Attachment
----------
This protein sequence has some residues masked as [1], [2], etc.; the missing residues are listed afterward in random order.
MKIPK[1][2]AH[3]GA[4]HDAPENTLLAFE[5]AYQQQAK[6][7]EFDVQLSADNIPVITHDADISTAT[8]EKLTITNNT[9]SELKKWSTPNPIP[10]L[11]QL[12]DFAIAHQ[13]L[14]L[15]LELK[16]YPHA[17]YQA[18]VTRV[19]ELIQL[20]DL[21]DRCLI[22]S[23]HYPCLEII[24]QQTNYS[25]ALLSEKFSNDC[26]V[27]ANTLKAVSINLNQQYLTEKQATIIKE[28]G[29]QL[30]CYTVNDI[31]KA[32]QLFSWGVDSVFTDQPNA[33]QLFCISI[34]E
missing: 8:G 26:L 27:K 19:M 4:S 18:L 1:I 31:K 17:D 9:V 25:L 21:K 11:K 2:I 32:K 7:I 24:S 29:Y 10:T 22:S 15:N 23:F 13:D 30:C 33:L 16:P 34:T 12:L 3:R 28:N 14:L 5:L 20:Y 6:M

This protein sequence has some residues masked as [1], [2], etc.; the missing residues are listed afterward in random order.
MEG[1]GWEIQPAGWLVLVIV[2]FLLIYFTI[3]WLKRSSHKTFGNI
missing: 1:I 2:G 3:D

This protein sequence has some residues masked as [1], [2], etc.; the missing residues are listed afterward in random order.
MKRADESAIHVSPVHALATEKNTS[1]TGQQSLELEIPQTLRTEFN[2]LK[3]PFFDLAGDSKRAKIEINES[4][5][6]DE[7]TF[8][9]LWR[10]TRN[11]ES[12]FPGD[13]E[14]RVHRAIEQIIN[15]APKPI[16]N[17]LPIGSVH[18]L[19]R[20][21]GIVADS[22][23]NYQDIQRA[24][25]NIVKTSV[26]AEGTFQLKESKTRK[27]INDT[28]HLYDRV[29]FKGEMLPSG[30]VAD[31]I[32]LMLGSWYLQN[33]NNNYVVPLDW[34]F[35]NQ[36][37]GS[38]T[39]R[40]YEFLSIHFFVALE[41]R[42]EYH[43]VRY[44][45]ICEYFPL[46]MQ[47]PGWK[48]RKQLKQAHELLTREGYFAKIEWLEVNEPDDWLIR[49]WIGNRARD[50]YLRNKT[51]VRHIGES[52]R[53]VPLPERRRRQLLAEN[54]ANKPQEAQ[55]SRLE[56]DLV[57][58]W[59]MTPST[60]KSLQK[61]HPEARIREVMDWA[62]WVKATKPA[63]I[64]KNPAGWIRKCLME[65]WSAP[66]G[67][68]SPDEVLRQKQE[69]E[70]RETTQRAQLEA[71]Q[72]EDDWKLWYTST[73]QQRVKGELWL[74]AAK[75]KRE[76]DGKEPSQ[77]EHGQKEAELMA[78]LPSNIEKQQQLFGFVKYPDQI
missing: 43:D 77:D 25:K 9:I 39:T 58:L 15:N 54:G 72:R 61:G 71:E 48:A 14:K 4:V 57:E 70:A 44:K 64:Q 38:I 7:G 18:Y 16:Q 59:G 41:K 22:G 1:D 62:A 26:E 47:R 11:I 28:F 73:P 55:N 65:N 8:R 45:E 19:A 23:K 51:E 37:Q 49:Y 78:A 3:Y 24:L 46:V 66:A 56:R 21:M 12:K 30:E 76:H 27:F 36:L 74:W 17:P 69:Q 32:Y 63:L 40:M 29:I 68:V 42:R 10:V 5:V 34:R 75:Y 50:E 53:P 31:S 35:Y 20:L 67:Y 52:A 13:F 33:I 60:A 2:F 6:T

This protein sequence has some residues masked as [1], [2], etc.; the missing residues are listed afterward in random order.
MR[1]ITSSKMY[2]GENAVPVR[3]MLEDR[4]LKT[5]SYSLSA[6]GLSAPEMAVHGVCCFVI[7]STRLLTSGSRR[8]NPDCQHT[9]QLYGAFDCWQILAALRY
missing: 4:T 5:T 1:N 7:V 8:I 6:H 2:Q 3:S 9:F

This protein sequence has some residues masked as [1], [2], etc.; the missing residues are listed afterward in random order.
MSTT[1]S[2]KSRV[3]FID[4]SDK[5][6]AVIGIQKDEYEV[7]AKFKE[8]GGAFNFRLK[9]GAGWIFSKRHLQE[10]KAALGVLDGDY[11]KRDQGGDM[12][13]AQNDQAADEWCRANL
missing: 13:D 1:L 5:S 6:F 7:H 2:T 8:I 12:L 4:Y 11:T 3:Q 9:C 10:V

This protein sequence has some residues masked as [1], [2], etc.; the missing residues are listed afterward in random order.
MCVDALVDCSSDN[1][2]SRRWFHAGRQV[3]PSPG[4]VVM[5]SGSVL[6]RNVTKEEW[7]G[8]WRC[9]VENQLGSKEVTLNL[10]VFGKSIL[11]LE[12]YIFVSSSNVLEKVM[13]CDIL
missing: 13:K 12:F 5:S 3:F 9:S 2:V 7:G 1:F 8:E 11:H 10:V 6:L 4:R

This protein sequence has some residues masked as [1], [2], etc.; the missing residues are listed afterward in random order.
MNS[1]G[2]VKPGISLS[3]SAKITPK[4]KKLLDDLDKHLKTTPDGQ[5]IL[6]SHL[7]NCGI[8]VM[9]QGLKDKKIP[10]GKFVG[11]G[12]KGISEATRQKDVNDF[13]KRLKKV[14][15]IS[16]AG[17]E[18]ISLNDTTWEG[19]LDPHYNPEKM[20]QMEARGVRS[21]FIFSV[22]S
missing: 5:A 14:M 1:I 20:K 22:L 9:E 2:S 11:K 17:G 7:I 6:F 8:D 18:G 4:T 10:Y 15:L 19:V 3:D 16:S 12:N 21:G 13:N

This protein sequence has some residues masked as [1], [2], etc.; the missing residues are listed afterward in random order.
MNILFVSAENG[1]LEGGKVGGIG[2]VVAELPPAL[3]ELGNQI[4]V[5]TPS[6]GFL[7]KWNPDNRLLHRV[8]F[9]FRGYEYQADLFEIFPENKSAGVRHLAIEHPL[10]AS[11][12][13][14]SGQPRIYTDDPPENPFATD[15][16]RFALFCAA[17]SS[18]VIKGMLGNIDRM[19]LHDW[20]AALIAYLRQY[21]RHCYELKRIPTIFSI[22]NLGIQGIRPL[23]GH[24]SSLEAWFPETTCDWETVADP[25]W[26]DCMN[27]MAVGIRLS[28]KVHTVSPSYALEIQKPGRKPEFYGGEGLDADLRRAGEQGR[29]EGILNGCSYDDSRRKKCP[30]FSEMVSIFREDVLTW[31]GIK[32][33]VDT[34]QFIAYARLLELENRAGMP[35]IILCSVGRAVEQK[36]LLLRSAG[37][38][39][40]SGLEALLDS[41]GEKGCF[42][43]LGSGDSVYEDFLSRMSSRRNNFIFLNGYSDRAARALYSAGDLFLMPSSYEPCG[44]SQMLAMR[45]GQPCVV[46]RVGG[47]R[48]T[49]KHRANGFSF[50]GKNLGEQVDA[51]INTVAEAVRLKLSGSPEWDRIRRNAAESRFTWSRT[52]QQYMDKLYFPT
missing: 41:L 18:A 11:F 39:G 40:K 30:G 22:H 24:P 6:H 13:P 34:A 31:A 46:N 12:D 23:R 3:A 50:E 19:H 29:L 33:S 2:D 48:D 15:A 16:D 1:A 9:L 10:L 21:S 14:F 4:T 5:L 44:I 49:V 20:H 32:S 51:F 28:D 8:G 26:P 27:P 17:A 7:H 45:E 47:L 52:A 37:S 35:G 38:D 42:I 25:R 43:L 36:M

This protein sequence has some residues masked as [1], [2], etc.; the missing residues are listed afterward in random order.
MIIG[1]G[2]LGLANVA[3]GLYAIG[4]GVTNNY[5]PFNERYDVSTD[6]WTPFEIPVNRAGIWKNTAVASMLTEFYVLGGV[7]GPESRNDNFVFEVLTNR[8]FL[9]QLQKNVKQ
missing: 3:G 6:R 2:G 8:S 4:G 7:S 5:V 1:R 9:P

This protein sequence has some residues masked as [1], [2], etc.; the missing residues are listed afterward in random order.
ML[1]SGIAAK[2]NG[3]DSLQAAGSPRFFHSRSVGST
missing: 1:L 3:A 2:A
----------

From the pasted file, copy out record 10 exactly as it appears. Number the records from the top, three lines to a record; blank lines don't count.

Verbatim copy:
This protein sequence has some residues masked as [1], [2], etc.; the missing residues are listed afterward in random order.
ML[1]SGIAAK[2]NG[3]DSLQAAGSPRFFHSRSVGST
missing: 1:L 3:A 2:A